Error processing SSI file


This site was created for two reasons - first, to get the message out on why John Dzik will no longer be the head coach of Cabrini College's men's basketball program following the conclusion of the 2004-2005 season, his 25th year in that position; and second, to get his contract renewed along with a public apology for making him and his family endure this ordeal in the first place (see Mission Statement).

The need for this site became evident immediately after concerns voiced to College officials over the decision were met with patronizing tones and explanations. It appeared as if the College was downplaying the amount of people who have contacted them in disagreement with their decision. This site is to serve notice that there are more than a handful of people (over 400 as of February 19, 2005) who feel that the decision to not allow Dzik remain as coach and the way that decision was carried out by the Cabrini Administration was a slap in the face to the CORE values the school preaches.

In no way is this site, or our efforts, designed to destroy Cabrini College. Our goal is to expose the College's Administration and it's treatment of its long-time employees as well as its straying from the College's CORE values and mission.

Dzik's impact on his players, student-athletes and the entire Cabrini College community is undisputed. He has faithfully served the mission of Mother Cabrini and the Missionary Sisters of the Sacred Heart, living the "education of the heart" that the College markets to attract new students.

His coaching resume is as long as it is impressive. As of February 19, 2005, his teams have won 482 games, while dropping only 215 contests. He has led Cabrini to 15 conference titles - including 8 Pennsylvania Athletic Conference banners; 11 national tournament appearances - including 7 NCAA Division III Tournament bids; and has won 5 Coach of the Year awards. While his teams continue to win (only one losing season, which occured 12 years ago), his players continue graduate with over 90 percent of them leaving Cabrini with college degrees.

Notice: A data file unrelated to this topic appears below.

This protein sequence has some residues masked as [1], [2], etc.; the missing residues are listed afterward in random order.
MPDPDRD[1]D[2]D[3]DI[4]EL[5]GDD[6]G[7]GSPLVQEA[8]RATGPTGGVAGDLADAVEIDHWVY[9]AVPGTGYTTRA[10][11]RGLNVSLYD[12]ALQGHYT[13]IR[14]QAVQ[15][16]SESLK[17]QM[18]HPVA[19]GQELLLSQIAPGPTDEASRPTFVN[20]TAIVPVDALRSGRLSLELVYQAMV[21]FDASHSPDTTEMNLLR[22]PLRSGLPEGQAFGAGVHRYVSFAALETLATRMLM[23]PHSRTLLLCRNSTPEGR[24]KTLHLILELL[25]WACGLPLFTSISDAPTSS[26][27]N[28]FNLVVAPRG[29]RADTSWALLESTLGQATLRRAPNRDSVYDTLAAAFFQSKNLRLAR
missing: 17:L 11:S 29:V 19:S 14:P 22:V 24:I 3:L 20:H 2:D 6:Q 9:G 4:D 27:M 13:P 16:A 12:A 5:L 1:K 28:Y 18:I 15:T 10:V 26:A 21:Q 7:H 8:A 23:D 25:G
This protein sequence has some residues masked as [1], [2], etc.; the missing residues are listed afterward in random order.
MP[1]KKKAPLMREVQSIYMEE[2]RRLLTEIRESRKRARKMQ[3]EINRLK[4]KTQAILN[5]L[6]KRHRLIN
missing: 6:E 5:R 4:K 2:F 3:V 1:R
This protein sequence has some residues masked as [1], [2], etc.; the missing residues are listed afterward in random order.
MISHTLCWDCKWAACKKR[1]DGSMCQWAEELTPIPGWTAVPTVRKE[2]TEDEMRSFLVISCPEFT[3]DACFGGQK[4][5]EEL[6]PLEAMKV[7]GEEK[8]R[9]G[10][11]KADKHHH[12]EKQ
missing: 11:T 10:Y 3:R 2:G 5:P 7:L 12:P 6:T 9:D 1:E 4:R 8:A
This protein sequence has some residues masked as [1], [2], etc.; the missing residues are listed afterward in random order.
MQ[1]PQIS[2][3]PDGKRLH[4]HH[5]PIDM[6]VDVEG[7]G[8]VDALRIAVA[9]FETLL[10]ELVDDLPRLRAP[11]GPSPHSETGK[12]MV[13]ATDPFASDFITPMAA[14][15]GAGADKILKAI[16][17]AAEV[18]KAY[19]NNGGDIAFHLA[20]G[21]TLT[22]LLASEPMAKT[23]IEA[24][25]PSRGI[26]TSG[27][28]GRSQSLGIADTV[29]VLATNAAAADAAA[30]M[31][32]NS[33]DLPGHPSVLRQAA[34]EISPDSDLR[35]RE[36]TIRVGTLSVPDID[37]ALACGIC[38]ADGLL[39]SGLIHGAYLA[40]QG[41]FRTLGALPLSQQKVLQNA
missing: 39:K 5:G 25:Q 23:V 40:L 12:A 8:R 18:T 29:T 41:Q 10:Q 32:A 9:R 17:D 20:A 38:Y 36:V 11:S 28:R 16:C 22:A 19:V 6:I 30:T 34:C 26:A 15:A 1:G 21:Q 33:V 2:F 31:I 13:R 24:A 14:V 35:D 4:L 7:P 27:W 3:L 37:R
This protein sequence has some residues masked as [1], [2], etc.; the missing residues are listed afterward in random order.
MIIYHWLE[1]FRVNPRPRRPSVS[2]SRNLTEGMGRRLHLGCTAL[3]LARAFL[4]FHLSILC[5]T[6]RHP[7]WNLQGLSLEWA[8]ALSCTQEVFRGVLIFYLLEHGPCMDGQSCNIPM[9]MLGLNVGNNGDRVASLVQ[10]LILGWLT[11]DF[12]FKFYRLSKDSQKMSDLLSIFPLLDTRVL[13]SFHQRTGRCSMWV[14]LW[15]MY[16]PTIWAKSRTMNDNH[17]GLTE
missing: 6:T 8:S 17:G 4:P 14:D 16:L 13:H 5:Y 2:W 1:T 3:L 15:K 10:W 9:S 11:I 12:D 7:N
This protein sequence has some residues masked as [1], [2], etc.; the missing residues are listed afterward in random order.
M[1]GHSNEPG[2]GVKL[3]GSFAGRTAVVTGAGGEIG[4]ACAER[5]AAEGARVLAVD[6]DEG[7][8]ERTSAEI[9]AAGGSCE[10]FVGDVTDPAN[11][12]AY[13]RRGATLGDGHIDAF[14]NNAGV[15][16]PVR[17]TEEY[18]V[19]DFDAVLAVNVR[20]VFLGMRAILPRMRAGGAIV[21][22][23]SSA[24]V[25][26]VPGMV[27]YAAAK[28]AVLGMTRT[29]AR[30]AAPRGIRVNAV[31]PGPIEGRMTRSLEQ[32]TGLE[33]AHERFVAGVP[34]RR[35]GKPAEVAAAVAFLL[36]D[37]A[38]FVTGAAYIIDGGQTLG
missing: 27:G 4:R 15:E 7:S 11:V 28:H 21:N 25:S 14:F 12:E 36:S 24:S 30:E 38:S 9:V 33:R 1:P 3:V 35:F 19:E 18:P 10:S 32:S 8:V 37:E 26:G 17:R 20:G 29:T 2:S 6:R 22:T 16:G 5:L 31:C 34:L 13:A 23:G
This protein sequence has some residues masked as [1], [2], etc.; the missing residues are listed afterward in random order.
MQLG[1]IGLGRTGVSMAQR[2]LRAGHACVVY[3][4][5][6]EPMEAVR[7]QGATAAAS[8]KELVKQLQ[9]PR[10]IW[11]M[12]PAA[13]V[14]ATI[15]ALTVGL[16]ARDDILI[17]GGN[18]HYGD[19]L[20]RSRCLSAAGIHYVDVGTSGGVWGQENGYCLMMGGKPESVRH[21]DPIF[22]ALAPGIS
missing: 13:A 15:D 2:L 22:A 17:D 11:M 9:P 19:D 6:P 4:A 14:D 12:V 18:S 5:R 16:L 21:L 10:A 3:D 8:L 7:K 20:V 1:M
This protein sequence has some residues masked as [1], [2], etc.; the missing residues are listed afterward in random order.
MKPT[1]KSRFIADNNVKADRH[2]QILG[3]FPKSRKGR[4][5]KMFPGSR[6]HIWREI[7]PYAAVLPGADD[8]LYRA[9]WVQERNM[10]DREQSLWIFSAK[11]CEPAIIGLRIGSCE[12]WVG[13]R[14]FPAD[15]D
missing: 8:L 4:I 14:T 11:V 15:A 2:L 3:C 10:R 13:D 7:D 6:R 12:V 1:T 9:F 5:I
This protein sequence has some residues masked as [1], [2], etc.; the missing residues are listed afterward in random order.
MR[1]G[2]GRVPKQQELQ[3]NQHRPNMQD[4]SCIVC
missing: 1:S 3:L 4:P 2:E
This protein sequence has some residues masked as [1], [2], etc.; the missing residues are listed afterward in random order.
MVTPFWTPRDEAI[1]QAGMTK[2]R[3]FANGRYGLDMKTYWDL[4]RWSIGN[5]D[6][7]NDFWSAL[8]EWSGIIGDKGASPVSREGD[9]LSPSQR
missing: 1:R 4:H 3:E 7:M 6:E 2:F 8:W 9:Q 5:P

When Dzik came to Cabrini in 1980, he was also named Director of Athletics, initiating and overseeing the College's changeover from an NAIA school to an NCAA institution, as well as adding numerous sports that have excelled at the Division III level including men's and women's lacrosse. Athletics was not all Dzik was involved in at Cabrini, as he also served as the College's director of admissions for short time in the early 1980s. In addition, Dzik has also served as a student advisor for many student groups including the Student Government Association, help found Cabrini Day which celebrates the College's fouding principles and could be seen at what appears like every athletic event as well as other activities occuring on campus. In 2004, Dzik along with his wife Suzie were named honorary alumnus for all that they have given to the Cabrini community.